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October 22, 2014 / 28 Tishri, 5775
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Letters To The Editor

Looking For A Jewish DeLay

I read with great interest – even fascination - Congressman Tom DeLay’s speech to the Knesset (“Be Not Afraid,” Jewish Press, Aug. 8) We should all be ashamed. There are few (if any) Jewish leaders willing to do what DeLay has done: publicly argue against a Palestinian state unless the Palestinians truly purge terrorism from their ranks.

What impressed me most was not DeLay’s uncompromising insistence that the Palestinians be held to a real, not imaginary, standard of compliance and that America’s triumph over terror is
directly linked to Israel’s success in its fight against Hamas – though those sentiments are certainly welcome.

No, what intrigued me most was that DeLay represents the Christian Right, which shares his views on Israel. If only our own religious leaders and more liberal co-religionists would show the same gumption and all-out support for the Jewish state.

Unfortunately, I can’t imagine a rabbi or Jewish organizational leader making the kind of speech DeLay made. The steadfast faith, the unembarrassed leaning on biblical truth, just isn’t
there. We’re a people that excels at putting on lavish testimonial dinners for money-grubbing businessmen who use their donations to our schools and institutions as tax write-offs. But delivering a clear and ringing declaration of G-d?s Truth is an altogether different proposition. Who’s going to do that? Edgar Bronfman? Joe Lieberman? Abe Foxman?

I’d laugh if I wasn’t crying.

Paul Wasserman
Los Angeles, CA



Defensive Wall

The so-called issue of the wall of defense in Israel is no issue at all. The wall is nothing less than a necessary means for the survival of the Jewish people, surrounded as they are by a
murderous rabble with no agenda other than to launch massacres unseen since the Crusades.

The wall must not only stand but be maintained at all costs. The “Palestinians” claim that as a result of the wall they will be out of work in Israel. Let them wander around the neighboring
states and beg for handouts from their Arab brothers.

Your goyishe buddy down in Dixie.

Mark “Coach” Segura
Athens, GA


Powell Up, Rumsfeld Down?

The gist of your “Ominous Developments” editorial last week was astute and on target.

I re-read President Bush’s June 24, 2002 speech and it leapt right out at me. Bush’s early insistence on the neutralization of Arafat and the disarming of terrorists groups by the PA was
indeed based upon the belief that “there could not be real peace with Arafat in power and terrorists able to wreak havoc.” So it must follow, as day follows night, that there is no logical basis for continuing the road map if Arafat remains in charge and Hamas keeps its guns.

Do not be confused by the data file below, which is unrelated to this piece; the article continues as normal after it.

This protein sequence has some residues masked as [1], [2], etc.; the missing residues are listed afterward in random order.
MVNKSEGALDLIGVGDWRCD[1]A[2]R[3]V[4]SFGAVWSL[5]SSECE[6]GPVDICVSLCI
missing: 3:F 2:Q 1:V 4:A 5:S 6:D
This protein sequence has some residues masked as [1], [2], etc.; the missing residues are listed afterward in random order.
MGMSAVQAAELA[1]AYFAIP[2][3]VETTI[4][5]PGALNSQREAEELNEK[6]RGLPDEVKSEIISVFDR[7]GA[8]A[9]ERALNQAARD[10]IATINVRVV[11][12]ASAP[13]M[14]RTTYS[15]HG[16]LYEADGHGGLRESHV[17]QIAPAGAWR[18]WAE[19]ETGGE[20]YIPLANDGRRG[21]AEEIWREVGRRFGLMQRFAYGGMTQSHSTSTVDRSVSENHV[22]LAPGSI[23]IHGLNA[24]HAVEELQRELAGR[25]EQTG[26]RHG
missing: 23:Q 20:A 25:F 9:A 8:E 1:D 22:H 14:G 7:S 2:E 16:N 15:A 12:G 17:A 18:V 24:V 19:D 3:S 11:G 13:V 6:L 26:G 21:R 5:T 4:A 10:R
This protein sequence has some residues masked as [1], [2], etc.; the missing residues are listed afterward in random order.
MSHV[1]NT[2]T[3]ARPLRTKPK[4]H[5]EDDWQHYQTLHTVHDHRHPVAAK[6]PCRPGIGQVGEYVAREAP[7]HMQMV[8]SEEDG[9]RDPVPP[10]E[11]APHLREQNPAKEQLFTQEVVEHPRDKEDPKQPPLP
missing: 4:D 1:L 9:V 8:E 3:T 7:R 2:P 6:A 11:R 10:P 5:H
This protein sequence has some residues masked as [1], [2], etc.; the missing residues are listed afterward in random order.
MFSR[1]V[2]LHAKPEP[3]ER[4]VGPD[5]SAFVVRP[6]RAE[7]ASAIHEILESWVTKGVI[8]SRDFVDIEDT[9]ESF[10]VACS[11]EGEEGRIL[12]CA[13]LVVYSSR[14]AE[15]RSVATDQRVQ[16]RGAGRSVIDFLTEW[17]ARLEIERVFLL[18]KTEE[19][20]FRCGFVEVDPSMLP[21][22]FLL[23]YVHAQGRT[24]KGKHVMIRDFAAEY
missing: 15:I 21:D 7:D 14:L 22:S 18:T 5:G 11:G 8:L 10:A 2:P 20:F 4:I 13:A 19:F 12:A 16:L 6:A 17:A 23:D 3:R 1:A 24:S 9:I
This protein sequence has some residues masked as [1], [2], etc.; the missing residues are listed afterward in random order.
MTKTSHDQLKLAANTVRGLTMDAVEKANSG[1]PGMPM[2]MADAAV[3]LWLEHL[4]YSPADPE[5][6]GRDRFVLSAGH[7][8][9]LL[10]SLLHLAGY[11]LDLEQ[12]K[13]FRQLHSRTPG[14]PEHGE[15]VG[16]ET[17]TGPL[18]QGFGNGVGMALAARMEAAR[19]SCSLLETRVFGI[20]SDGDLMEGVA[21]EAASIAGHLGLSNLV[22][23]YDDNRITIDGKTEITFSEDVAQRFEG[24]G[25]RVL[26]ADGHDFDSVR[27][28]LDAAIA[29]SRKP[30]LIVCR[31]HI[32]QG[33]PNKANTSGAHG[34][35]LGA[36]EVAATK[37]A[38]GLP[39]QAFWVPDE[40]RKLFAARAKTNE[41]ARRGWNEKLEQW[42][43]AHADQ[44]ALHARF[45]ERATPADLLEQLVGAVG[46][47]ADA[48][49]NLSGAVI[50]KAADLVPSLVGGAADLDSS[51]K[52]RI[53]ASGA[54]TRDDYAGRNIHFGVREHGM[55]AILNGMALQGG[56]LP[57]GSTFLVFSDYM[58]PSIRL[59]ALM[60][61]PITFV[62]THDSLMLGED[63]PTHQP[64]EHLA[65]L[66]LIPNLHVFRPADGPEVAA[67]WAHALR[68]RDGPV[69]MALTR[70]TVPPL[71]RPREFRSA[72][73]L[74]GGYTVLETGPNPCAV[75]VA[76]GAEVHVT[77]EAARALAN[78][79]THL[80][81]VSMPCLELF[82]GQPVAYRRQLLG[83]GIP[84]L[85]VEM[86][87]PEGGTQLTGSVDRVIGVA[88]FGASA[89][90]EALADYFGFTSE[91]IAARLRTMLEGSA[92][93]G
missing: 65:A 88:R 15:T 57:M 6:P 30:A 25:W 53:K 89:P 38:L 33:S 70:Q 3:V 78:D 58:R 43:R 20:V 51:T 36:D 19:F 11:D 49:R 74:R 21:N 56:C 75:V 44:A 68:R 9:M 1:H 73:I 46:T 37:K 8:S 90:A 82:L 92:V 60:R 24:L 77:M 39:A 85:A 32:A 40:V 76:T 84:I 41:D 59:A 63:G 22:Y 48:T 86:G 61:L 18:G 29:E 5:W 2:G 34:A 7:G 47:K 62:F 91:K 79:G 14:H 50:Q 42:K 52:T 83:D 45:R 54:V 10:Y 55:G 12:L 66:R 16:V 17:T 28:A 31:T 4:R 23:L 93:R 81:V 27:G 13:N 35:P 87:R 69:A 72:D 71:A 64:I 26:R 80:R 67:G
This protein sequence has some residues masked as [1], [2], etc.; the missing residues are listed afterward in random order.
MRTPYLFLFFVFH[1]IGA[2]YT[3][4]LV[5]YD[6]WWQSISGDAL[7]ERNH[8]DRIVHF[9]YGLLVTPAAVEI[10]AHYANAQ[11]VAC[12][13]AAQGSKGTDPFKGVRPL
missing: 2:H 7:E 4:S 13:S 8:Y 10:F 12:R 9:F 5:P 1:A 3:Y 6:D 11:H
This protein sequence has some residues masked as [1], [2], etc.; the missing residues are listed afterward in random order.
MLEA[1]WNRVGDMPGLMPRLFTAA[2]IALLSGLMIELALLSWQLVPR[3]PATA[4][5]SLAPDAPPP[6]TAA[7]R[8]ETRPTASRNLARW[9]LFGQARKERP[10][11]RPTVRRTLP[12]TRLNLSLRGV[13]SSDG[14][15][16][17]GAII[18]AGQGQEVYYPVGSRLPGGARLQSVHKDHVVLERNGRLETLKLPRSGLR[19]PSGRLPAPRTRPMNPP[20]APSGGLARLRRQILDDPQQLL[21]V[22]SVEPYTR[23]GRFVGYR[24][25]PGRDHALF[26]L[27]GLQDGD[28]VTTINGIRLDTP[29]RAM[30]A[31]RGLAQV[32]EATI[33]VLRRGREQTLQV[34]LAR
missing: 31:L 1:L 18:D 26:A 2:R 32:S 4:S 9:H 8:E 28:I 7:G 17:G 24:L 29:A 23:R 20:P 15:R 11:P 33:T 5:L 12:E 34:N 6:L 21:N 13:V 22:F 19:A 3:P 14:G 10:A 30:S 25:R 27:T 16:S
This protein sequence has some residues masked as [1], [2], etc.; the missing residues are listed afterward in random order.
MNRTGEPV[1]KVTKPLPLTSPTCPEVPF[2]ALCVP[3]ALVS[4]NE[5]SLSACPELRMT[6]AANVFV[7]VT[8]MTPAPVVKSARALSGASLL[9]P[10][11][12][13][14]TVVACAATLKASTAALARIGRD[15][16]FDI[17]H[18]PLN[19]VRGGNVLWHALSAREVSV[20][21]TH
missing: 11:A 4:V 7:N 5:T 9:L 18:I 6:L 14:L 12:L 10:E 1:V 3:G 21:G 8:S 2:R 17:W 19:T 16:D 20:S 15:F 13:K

Unfortunately, the Colin Powell wing of the administration seems lately to be on the ascendancy while the Rumsfeld/Wolfowitz faction appears to have been stricken silent on this
issue - and that doesn’t portend well for Israel.

Harris Schoenberg
New York, NY


Bush And Israel (I)

Re “Washington May Cut Israel Aid Over Security Fence Dispute” (front page story, Jewish Press, Aug. 8):

As Yogi Berra is supposed to have said, “It’s dej? vu all over again.” How is it possible that in 2003, a president of the United States, especially one with the last name of “Bush,” would go
public with pressure against Israel? It would be one thing to read the riot act to Israel in a backroom session. But to publicly condition U.S. aid on whether Israel follows American wishes at the cost of Israel’s security is not at all helpful.

Compared to Bill Clinton, the first President Bush was not all that bad when it came to Israel, yet he certainly did, as your editorial (“Ominous Developments”) last week noted, gain “the
undying enmity of the Jewish community” for holding back on loan guarantees if Israel proceeded with settlement construction.

I still think this President Bush is better than both his father and Bill Clinton when it comes to Israel, and I suspect the news of the possible cut in aid was a trial balloon floated by the State
Department. If that’s the case, however, Bush should have disavowed it immediately. The president’s heart seems to be in the right place, but he needs to be more consistent.

Louis Billig
(Via E-Mail)


Bush And Israel (II)

I, like many other Jews, am disconcerted by some of the Bush administration’s recent pronouncements on the Middle East. However, I would caution anyone ready to turn his back on the president (a friend of mine told me he’d even vote for Al Sharpton over Bush) that all of the Democrats now running for president - including Sen. Lieberman - heaped scorn and criticism on Bush for two years because he refused to directly involve himself in the Israeli-Palestinian ‘peace process’ a la their hero Bill Clinton.

To these Democrats, a president who isn’t intimately involved (code words for pressuring Israel) in Palestinian-Israeli negotiations is, ipso facto, a president who isn’t doing his job. So, my friends, rather than discounting the solid support Bush has given Israel over the past two and a half years, and before pledging your support to a Joe Lieberman or a Howard Dean,